With anywhere between 5-7 families being supported per week through our various programs, there is always something happening and with the help of my management team we work to ensure that we secure favourable and safe outcomes for both our volunteers and the families who we are assisting via the services. We receive all sorts of requests for support and they might be anything from securing the cost of a child's soccer camp or it might be funding the repairs to a vehicle whose ignition box had been ripped out by a violent perpetrator rendering a mum and her three children immobile. Some of the things we see are absolutely outrageous and luckily, we are able to tap into our enormous support network of social media followers to let them into a world where chaos runs free and families are isolated and vulnerable. My passion lies with altruism and together, we are all able to create positive impact by providing direct solutions to families we will never meet but whose lives will be forever changed by the compassion and generosity of a stranger.
Question: What's next for RizeUp Australia?
Nicolle Edwards: Our goal for RizeUp is to become Australia's answer to the revolution against domestic and family violence. We want to become a household name where we are the Australian men's and women's voices rising up against domestic and family violence.
There are so many families whose lives have been and continue to be devastated and torn apart due to domestic and family violence and so it is imperative for RizeUp to be available and operating all across our great nation. However, for that to happen we desperately need more volunteers and corporate support for us to be able to expand. Those interested can visit our Facebook page for more information.
The time has come for each of us to take a vested interest into the welfare of our future generations. We must challenge the anti-social behaviour that thrives in the undercurrent of our society and the bystander apathy that allows domestic violence to go unchecked.
If we are committed to change the outcome for the families affected by this devastation, we have a long journey ahead of us but for us to traverse it successfully we need heed the advice of the old African proverb and do it together.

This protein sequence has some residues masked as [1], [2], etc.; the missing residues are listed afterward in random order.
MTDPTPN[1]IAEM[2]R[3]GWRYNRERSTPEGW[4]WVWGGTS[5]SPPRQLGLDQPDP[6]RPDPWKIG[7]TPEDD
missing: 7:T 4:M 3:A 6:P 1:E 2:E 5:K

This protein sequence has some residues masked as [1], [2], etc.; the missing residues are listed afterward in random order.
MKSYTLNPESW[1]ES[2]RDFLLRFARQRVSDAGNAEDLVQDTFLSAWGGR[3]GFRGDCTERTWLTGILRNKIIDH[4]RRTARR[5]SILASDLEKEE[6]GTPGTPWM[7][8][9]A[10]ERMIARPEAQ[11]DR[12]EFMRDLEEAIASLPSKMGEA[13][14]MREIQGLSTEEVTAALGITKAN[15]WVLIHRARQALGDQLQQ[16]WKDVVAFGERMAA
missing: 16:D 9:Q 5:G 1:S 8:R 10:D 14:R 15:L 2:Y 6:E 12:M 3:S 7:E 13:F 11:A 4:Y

"If you want to go fast, go alone. If you want to go far, go together."
Question: Can you share some feedback, you've had?
Nicolle Edwards: "Dear RizeUp,
I am a receiver of your service. I am writing to tell how overwhelmed and grateful I am for your thoughtfulness and kindness.
My children and I fled from DV, after 20+ years. From that moment, our lives spiralled down. We became homeless, I lost my job and for 11 months we slept in my car and couch surfed. Smashed into our circumstances was adolescents, trauma, many challenges, including threatened suicide from my (then 13y/o). It wasn't a picnic, I can assure you.
However, we have finally secured a townhouse with Dept. of Housing and thanks to you we have beds, clean fresh linen, blankets, towels, dining table, couch, kitchen appliances, shampoo, soap, etc. I am overwhelmed and so very grateful for your dedication and kindness. I may not have had the strength to 'soldier on' if it weren't for your intervention.
With the greatest of gratitude, I thank you.
(Name withheld for safety)
"Many people think that my job must be difficult because of the level of trauma and pain people who come to a domestic violence service are experiencing. From my perspective, my job is most difficult when a woman must leave her session and return home to triggering conditions. To sleep on the floor because she can't afford a bed for her and the children, maybe she had a bed but its where she was raped in her marriage and cannot lay on it without triggering her trauma, maybe it is because she is in her sixties and financial abuse means she can't afford curtains is now staring at thin bedsheets on the window to keep out prying eyes. These things cause great shame and amplify the traumatic experience of abuse. These things mean women and children return to violent homes. A world where women and children can live with their basic needs met, is a world where the healing and therapy around trauma can begin. I think RizeUp contributes to this vision by filling this gap with significant respect and generosity".
~ Domestic and Family Violence counsellor
Interview by Brooke Hunter